Jah Wobble & the Invaders of the Heart: The Talking Heads, Southampton – Live Review
Jah Wobble & the Invaders of the Heart
The Talking Heads, Southampton
21st April 2016
Ex-PIL bass player Jah Wobble takes his Invaders Of The Heart out of the road again with a show encompassing material from his entire career, TV/Film themes, Reggae covers and the most thumping bass sound in the world…LTW’s Ian Canty takes a Dub shower
I can still remember when I spotted the “Betrayal” LP in the racks at Virgin Records in 1980 as clear as day. I knew Wobble was a big part of the PIL noise with his booming, perfectly paced bass excursions and at this point in time I was pretty much a PIL-lock – loved the band and bought what I could of their oeuvre (though not to the exclusion of everything else). So buying the disc was a no brainer and soon I was out into the Southampton sun with it proudly tucked under my arm in one of those plastic “Virgin” bags that used to be everywhere in those days. Little did I know that this recording would soon lead to his expulsion from Public Image; I just really enjoyed the title track (wish he would play that one live) and dug the more experimental re-jiggings of “Metal Box” backing tracks to varying degrees.
Also I recall seeing him at the Brook venue with his Deep Space line up in 1999; playing two lengthy (20 minutes plus) tracks using a load of strange effects and unusual looking instruments, they were greeted by someone shouting for “Careering” to be played as an encore – needless to say it wasn’t. Even though he managed to weave the audience around his little finger, a knack which he clearly hasn’t lost in the intervening years.
Which brings us to this gig at the new, improved Talking Heads, which had a good and receptive crowd (across the age range) in who did their bit in helping to provide a pleasing atmosphere on the night. First a word about Sombrero Fallout (ex-Flik Spatula), the support band, who put on a good show of low-key, chilled grooves (loved the trombone in particularly, but then again I’ve always been a sucker for the sound). They ran projections throughout their set (really liked the “Magic Roundabout” and watching the Hythe ferry go out was evocative) and were joined by poet/rapper Issa for the last few songs – what he did was fun and added to the mix, giving a lyrical slant to the cool soundtracks. A nice start to the evening.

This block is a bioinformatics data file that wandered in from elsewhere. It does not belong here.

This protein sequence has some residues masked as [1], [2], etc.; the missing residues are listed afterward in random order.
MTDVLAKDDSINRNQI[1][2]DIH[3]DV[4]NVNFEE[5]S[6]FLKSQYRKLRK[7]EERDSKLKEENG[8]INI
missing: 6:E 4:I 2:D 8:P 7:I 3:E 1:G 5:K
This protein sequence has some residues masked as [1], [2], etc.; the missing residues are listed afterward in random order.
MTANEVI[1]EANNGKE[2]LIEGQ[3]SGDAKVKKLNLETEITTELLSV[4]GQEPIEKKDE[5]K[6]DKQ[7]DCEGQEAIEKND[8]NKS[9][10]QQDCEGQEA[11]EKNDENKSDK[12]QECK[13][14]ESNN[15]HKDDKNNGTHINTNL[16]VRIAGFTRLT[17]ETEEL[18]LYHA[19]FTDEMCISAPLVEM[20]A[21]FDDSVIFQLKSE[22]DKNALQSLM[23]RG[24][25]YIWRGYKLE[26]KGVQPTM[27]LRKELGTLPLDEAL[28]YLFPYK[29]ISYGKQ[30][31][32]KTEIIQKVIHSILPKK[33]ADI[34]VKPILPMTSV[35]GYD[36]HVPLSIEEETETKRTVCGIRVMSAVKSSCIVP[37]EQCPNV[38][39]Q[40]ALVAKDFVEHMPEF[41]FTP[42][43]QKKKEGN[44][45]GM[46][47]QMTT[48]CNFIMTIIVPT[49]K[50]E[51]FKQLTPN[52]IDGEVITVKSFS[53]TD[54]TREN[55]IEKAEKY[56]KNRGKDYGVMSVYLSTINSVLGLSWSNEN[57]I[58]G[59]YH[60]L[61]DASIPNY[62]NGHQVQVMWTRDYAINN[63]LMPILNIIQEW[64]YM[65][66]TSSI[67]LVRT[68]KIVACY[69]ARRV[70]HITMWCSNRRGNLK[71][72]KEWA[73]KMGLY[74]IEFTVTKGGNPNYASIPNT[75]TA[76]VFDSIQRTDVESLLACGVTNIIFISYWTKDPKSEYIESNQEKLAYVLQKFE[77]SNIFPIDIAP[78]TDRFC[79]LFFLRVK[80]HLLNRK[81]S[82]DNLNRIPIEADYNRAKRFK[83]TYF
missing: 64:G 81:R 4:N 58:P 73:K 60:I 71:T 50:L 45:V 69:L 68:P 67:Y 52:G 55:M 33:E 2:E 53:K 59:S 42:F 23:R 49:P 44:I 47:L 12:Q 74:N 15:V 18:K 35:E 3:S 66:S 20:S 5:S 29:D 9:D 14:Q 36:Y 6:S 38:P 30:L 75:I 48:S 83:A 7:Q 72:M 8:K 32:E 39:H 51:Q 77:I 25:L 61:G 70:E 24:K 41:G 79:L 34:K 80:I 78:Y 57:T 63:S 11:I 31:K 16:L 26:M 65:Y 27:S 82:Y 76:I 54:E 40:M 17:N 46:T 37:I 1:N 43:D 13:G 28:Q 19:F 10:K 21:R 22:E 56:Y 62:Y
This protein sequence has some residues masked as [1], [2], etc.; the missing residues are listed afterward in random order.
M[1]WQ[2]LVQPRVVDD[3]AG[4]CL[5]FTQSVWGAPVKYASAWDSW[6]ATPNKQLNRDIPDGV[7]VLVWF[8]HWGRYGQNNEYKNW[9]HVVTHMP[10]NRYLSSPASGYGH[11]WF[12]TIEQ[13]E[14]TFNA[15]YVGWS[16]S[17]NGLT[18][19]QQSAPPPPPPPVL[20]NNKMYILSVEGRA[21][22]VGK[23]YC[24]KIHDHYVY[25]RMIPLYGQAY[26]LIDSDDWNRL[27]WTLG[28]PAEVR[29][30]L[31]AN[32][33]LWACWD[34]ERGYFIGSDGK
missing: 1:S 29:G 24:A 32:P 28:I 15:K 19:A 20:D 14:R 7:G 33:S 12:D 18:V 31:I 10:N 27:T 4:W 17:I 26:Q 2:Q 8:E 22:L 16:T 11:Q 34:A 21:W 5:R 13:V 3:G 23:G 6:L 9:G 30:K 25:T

Now this version of Jah’s Invaders Of The Heart are clearly dab hands with Dub, Jazz or World Music but along with Post Punk these sort of genres need some personality injected into the mix because otherwise they are equally susceptible to becoming joyless noodling in the wrong hands. This is where the man himself comes in, effortlessly working the crowd, genuinely funny and totally at home on stage, a formidable and musically ingenious presence. He leads the band from the front and it’s indelibly stamped with his signature – this can only be a good thing. The band flesh out lovely versions of the “Midnight Cowboy” and “Get Carter” themes and a cool take on the old Skinhead Reggae classic “Liquidator”, while he and the excellent guitarist do a kind of “Shadows meet Space Invaders” strut with Jah mugging for all he’s worth, rolling eyes, grumpy look. It’s hilarious with a top backing track….
“Visions Of You”, the big 90s hit gets a transcendent work-out which doesn’t really miss the lack of Sinead and “Every Man’s An Island” was a real highlight for me, a stunning version. “Seaside Special” an oldie from 1978 gets a run out and shows how far he was ahead of the crowd in picking influences from previously uncharted territories and weaving them into his own potent Post Punk Dub mix.
The re-dubbed, expansive versions of PIL songs played tonight “Socialist”, “Public Image” (“John would have liked that one I think. And Sid too”) and “Fodderstompf” offer a tantalising view of what could have been if Wob and Lydon had managed to come to an agreement about both partaking in the reformed version of the band. “Socialist” takes in Drum n Bass, and “Public Image” itself is slowed down and taken off to an entirely different place, even slipping in a little bossa nova along the way. “Fodderstompf” is the one that gets the whole crowd singing – the refrain “We Only Wanted To be In Love” rang round the venue.
But in reflection, I’m glad in a way the PIL reboot never came off – it could have stopped him doing gigs as accessible and vital as this. Miss him at your peril!
All words by Ian Canty – see his author profile here. Dailymotion Videos by Richard Emery